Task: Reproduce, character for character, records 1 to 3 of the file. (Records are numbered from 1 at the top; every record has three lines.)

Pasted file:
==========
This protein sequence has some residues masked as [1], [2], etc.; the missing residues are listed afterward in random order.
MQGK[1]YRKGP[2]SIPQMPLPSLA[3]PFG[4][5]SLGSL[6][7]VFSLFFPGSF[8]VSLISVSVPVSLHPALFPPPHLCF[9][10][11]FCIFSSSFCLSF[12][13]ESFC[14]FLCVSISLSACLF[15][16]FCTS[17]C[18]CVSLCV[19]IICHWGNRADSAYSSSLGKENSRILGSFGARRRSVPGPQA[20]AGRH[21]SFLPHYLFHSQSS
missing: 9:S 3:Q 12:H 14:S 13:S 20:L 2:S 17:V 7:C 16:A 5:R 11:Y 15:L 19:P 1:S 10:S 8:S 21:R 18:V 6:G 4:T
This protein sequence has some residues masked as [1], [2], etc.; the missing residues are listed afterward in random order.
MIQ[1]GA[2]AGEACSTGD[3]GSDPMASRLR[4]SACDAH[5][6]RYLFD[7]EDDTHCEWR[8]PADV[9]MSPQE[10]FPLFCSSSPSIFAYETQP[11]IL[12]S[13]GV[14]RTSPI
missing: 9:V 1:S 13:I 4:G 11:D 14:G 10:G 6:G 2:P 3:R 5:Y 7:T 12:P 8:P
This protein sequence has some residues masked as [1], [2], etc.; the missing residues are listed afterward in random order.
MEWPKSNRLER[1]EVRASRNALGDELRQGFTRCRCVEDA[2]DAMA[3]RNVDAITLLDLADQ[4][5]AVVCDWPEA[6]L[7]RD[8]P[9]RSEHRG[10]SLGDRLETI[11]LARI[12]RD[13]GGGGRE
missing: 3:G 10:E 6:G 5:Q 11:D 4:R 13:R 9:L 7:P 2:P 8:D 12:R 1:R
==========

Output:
This protein sequence has some residues masked as [1], [2], etc.; the missing residues are listed afterward in random order.
MQGK[1]YRKGP[2]SIPQMPLPSLA[3]PFG[4][5]SLGSL[6][7]VFSLFFPGSF[8]VSLISVSVPVSLHPALFPPPHLCF[9][10][11]FCIFSSSFCLSF[12][13]ESFC[14]FLCVSISLSACLF[15][16]FCTS[17]C[18]CVSLCV[19]IICHWGNRADSAYSSSLGKENSRILGSFGARRRSVPGPQA[20]AGRH[21]SFLPHYLFHSQSS
missing: 9:S 3:Q 12:H 14:S 13:S 20:L 2:S 17:V 7:C 16:A 5:R 11:Y 15:L 19:P 1:S 10:S 8:S 21:R 18:V 6:G 4:T
This protein sequence has some residues masked as [1], [2], etc.; the missing residues are listed afterward in random order.
MIQ[1]GA[2]AGEACSTGD[3]GSDPMASRLR[4]SACDAH[5][6]RYLFD[7]EDDTHCEWR[8]PADV[9]MSPQE[10]FPLFCSSSPSIFAYETQP[11]IL[12]S[13]GV[14]RTSPI
missing: 9:V 1:S 13:I 4:G 11:D 14:G 10:G 6:G 2:P 3:R 5:Y 7:T 12:P 8:P
This protein sequence has some residues masked as [1], [2], etc.; the missing residues are listed afterward in random order.
MEWPKSNRLER[1]EVRASRNALGDELRQGFTRCRCVEDA[2]DAMA[3]RNVDAITLLDLADQ[4][5]AVVCDWPEA[6]L[7]RD[8]P[9]RSEHRG[10]SLGDRLETI[11]LARI[12]RD[13]GGGGRE
missing: 3:G 10:E 6:G 5:Q 11:D 4:R 13:R 9:L 7:P 2:P 8:D 12:R 1:R